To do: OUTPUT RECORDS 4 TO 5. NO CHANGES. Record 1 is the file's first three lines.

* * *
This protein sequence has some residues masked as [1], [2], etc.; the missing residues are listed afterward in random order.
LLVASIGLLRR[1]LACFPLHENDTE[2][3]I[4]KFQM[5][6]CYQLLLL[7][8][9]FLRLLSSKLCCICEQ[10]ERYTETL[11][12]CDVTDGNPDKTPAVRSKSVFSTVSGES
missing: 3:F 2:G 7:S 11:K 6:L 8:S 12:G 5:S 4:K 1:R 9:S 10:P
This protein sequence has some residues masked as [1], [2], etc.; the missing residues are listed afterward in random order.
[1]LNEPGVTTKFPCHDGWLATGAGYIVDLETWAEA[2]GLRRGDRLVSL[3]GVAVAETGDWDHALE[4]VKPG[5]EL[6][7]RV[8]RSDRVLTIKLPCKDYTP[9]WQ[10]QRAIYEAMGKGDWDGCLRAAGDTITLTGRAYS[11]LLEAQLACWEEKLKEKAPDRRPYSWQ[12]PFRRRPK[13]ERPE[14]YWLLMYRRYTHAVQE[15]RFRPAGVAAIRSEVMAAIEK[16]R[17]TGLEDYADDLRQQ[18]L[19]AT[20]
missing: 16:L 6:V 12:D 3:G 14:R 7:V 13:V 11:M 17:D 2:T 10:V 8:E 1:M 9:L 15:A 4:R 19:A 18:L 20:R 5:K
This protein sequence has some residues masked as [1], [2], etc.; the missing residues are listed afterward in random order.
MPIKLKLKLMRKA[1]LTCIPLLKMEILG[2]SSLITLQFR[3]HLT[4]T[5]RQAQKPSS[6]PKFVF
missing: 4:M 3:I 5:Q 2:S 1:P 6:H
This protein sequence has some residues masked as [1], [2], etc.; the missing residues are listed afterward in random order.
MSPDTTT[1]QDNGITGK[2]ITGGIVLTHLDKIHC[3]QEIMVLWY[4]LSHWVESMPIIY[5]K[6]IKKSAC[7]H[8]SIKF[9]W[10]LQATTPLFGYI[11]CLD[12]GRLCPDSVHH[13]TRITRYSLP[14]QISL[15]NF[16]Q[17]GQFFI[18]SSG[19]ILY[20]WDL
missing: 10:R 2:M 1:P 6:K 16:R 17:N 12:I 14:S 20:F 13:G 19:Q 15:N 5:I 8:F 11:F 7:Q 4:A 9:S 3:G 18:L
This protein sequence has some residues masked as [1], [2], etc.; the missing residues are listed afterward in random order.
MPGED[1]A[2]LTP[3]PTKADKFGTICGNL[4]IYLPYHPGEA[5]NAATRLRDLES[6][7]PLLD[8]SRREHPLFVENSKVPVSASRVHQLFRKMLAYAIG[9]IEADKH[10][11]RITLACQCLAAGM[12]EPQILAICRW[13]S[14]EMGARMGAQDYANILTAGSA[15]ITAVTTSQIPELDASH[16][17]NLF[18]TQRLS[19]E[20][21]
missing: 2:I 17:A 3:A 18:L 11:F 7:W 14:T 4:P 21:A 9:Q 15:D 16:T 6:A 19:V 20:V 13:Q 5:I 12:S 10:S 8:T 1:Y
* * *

This protein sequence has some residues masked as [1], [2], etc.; the missing residues are listed afterward in random order.
MSPDTTT[1]QDNGITGK[2]ITGGIVLTHLDKIHC[3]QEIMVLWY[4]LSHWVESMPIIY[5]K[6]IKKSAC[7]H[8]SIKF[9]W[10]LQATTPLFGYI[11]CLD[12]GRLCPDSVHH[13]TRITRYSLP[14]QISL[15]NF[16]Q[17]GQFFI[18]SSG[19]ILY[20]WDL
missing: 10:R 2:M 1:P 6:K 16:R 17:N 12:I 14:S 20:F 13:G 19:Q 15:N 5:I 8:F 11:F 7:Q 4:A 9:S 3:G 18:L
This protein sequence has some residues masked as [1], [2], etc.; the missing residues are listed afterward in random order.
MPGED[1]A[2]LTP[3]PTKADKFGTICGNL[4]IYLPYHPGEA[5]NAATRLRDLES[6][7]PLLD[8]SRREHPLFVENSKVPVSASRVHQLFRKMLAYAIG[9]IEADKH[10][11]RITLACQCLAAGM[12]EPQILAICRW[13]S[14]EMGARMGAQDYANILTAGSA[15]ITAVTTSQIPELDASH[16][17]NLF[18]TQRLS[19]E[20][21]
missing: 2:I 17:A 3:A 18:L 11:F 7:W 14:T 4:P 21:A 9:Q 15:D 16:T 6:A 19:V 20:V 13:Q 5:I 12:S 10:S 8:T 1:Y